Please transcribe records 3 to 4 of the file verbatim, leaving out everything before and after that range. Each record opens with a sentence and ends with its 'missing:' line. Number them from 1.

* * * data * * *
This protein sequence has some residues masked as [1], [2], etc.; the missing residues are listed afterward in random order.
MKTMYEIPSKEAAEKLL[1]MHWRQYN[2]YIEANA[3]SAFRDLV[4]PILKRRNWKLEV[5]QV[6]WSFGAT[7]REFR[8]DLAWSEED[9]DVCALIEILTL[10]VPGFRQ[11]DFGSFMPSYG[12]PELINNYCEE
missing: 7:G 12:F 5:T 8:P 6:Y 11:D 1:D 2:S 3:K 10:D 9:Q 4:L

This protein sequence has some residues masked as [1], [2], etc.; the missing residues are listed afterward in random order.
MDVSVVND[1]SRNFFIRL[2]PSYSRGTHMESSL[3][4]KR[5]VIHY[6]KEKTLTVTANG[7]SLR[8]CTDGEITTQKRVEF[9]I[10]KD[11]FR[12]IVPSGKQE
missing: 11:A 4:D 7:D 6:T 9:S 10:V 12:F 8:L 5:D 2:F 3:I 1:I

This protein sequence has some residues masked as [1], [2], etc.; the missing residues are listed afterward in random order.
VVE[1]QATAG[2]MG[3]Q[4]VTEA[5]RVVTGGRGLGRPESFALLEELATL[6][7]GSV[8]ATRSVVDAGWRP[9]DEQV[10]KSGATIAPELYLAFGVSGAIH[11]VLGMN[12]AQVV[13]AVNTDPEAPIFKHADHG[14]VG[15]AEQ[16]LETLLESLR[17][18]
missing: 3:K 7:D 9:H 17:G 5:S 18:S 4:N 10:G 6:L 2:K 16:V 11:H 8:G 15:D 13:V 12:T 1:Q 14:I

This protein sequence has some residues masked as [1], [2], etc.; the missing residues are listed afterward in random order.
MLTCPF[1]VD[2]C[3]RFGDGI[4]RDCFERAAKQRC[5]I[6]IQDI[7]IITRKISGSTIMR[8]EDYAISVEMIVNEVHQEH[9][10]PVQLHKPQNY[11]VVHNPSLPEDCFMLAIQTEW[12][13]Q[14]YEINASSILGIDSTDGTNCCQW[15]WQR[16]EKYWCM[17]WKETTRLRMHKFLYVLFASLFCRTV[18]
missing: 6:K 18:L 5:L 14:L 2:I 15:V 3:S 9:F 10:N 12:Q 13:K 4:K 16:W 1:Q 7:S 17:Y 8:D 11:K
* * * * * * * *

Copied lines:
This protein sequence has some residues masked as [1], [2], etc.; the missing residues are listed afterward in random order.
VVE[1]QATAG[2]MG[3]Q[4]VTEA[5]RVVTGGRGLGRPESFALLEELATL[6][7]GSV[8]ATRSVVDAGWRP[9]DEQV[10]KSGATIAPELYLAFGVSGAIH[11]VLGMN[12]AQVV[13]AVNTDPEAPIFKHADHG[14]VG[15]AEQ[16]LETLLESLR[17][18]
missing: 3:K 7:D 9:H 17:G 5:S 18:S 4:N 10:G 6:L 2:K 16:V 11:H 8:G 15:D 13:V 12:T 1:Q 14:I

This protein sequence has some residues masked as [1], [2], etc.; the missing residues are listed afterward in random order.
MLTCPF[1]VD[2]C[3]RFGDGI[4]RDCFERAAKQRC[5]I[6]IQDI[7]IITRKISGSTIMR[8]EDYAISVEMIVNEVHQEH[9][10]PVQLHKPQNY[11]VVHNPSLPEDCFMLAIQTEW[12][13]Q[14]YEINASSILGIDSTDGTNCCQW[15]WQR[16]EKYWCM[17]WKETTRLRMHKFLYVLFASLFCRTV[18]
missing: 6:K 18:L 5:L 14:L 2:I 15:V 3:S 9:F 10:N 12:Q 13:K 4:K 16:W 1:Q 7:S 17:Y 8:D 11:K